• Lois Romano, "Kerry Posts Naval Record Online. Medical Data Incomplete; Most Information Had Been Released," Washington Post, April 22, 2004: "John F. Kerry's presidential campaign Wednesday posted on its Web site 145 pages of his military record, which offered glowing evaluations of his combat service in Vietnam, but little new information about the Massachusetts senator's four-year tour in the Navy. ... Kerry spokesman Michael Meehan said the campaign has released virtually every document it received from the Navy, with the exception of Kerry's complete medical record. The campaign released only those records of combat injuries and medical treatment that support Kerry's Purple Heart citations. ... Meehan said the campaign was in the process of pulling together Kerry's entire military medical record, but he would not commit to releasing it. 'I think it's only fair for Senator Kerry to be able to review 30-year-old medical records before he decides what to do with them,' Meehan said. 'It is our intention to provide information from his medical records. Right now, we don't have it all.' ... Meehan also said the campaign would post an additional 66 pages it received from the Navy archives last year of combat reports that Kerry dispatched when he was commander of a swift boat in Vietnam in 1968. ... Kerry and his staff have said this week that there is likely nothing new in the documents, which Kerry requested from the Navy last month. Much of the record had been released over the past two decades upon request to various news organizations, including The Washington Post."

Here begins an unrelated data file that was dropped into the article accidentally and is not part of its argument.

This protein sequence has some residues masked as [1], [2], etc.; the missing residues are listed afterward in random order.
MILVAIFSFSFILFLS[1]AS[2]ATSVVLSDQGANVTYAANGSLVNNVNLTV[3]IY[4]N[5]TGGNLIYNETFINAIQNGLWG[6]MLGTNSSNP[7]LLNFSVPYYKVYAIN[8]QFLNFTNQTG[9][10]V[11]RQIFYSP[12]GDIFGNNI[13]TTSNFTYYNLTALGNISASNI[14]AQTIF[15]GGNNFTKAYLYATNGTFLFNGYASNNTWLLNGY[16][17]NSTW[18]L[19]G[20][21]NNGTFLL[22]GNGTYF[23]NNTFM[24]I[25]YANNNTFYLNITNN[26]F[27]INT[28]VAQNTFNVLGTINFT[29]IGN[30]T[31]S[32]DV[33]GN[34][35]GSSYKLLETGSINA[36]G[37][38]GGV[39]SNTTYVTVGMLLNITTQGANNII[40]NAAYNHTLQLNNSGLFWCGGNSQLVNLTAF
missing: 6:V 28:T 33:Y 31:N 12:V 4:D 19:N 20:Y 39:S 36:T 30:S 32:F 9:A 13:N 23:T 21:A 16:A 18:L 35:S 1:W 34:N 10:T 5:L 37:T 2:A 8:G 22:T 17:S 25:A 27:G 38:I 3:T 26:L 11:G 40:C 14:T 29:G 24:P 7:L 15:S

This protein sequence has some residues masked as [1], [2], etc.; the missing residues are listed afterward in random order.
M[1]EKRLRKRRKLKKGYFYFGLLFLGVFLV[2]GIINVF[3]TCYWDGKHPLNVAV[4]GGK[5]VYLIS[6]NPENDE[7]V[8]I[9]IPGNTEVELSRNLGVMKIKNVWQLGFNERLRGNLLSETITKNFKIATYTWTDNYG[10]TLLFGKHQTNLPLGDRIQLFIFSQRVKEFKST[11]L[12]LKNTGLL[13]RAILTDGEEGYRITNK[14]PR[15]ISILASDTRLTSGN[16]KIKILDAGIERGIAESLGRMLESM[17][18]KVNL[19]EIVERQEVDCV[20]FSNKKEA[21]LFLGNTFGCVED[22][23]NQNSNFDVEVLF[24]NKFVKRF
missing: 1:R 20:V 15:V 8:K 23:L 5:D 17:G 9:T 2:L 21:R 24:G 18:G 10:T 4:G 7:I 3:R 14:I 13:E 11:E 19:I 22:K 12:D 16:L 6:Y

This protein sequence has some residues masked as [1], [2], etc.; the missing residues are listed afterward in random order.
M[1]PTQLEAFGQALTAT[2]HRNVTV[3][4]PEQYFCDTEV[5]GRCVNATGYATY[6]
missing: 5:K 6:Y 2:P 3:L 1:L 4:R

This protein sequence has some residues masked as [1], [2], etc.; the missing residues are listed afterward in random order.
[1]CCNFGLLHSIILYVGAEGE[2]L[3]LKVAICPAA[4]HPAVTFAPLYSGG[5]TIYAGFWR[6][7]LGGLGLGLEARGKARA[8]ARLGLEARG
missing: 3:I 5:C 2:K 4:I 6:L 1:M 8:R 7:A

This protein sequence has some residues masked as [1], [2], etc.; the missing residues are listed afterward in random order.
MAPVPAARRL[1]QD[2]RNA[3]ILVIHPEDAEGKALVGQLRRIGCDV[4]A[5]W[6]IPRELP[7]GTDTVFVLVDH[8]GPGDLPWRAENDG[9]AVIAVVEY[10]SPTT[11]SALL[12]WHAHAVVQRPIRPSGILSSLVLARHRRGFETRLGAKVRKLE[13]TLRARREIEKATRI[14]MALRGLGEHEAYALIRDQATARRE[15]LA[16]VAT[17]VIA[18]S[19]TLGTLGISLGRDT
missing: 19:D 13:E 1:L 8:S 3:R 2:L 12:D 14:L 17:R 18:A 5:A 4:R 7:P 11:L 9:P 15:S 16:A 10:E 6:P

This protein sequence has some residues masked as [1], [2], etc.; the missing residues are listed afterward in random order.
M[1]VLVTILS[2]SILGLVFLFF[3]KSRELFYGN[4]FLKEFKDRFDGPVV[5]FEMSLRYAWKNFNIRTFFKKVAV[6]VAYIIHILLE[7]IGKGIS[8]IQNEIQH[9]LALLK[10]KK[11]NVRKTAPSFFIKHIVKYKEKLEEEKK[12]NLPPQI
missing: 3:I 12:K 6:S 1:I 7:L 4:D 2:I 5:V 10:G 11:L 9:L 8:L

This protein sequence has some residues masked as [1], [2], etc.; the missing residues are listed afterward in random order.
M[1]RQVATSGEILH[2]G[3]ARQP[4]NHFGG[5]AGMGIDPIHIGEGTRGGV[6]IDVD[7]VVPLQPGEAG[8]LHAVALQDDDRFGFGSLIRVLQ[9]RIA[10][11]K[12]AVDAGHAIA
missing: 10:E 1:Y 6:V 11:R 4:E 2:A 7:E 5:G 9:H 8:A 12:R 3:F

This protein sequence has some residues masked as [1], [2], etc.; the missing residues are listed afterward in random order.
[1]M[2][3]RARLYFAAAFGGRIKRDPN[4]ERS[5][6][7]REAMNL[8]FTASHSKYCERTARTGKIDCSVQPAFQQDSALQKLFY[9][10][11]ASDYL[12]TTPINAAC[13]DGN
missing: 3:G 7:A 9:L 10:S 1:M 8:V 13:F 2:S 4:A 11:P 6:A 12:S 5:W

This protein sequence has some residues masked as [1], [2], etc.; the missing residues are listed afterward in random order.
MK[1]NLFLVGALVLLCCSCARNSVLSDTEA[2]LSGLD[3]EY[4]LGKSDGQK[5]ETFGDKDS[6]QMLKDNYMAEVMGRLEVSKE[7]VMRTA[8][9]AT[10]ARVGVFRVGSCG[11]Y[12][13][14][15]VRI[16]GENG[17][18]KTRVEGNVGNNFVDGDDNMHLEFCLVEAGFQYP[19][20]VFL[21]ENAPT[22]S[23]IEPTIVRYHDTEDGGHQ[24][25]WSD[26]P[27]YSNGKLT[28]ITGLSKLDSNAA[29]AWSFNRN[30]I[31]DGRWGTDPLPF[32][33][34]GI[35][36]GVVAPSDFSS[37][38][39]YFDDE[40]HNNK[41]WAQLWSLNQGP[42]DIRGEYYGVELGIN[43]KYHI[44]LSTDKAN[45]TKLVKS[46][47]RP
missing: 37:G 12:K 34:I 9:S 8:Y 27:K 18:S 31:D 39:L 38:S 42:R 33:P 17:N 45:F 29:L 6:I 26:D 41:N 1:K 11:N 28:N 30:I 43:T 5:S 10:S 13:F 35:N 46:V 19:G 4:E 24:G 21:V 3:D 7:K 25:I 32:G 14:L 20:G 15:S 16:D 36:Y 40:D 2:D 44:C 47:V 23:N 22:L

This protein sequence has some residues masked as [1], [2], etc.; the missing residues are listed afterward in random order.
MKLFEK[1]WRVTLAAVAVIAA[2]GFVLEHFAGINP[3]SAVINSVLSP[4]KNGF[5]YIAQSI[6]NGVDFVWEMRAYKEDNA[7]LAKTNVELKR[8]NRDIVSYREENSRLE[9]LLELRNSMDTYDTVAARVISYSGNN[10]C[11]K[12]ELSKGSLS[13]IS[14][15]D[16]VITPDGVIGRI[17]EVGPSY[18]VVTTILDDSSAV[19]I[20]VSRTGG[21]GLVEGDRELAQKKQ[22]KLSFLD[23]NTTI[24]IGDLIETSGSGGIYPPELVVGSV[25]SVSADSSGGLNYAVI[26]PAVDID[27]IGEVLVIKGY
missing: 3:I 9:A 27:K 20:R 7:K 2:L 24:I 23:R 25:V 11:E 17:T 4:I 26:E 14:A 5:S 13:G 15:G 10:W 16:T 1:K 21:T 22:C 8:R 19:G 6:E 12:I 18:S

Endorsements

Also see John Kerry for President: Endorsements and Independents for Kerry: Endorsements List.

Including:

Endorsements .. of sorts

Fundraising & Campaign Finance

Also see U.S. presidential election, 2004: Democrat Campaign Ads for information regarding internet activism to raise funds for Kerry's ad campaign.

Kerry's Campaign Issues

Vision of Iraq

"One year after President Bush celebrated success in Iraq by landing on an aircraft carrier decorated with a 'Mission Accomplished' banner, Senator John Kerry today challenged him to immediately internationalize the operation, urging the appointment of a high commissioner to oversee Iraq's reconstruction and political transformation.
"The high commissioner, modeled on a similar position deployed in Bosnia, would be authorized by the United Nations Security Council to organize elections, draft a constitution and work with both Iraq's interim government and the American ambassador. Mr. Kerry also called on NATO to make Iraq's security one of its global missions before the June 30 deadline for the handover of power, and for a 'massive training effort' to build a native security force there." (See Iraqi sovereignty: June 30, 2004.)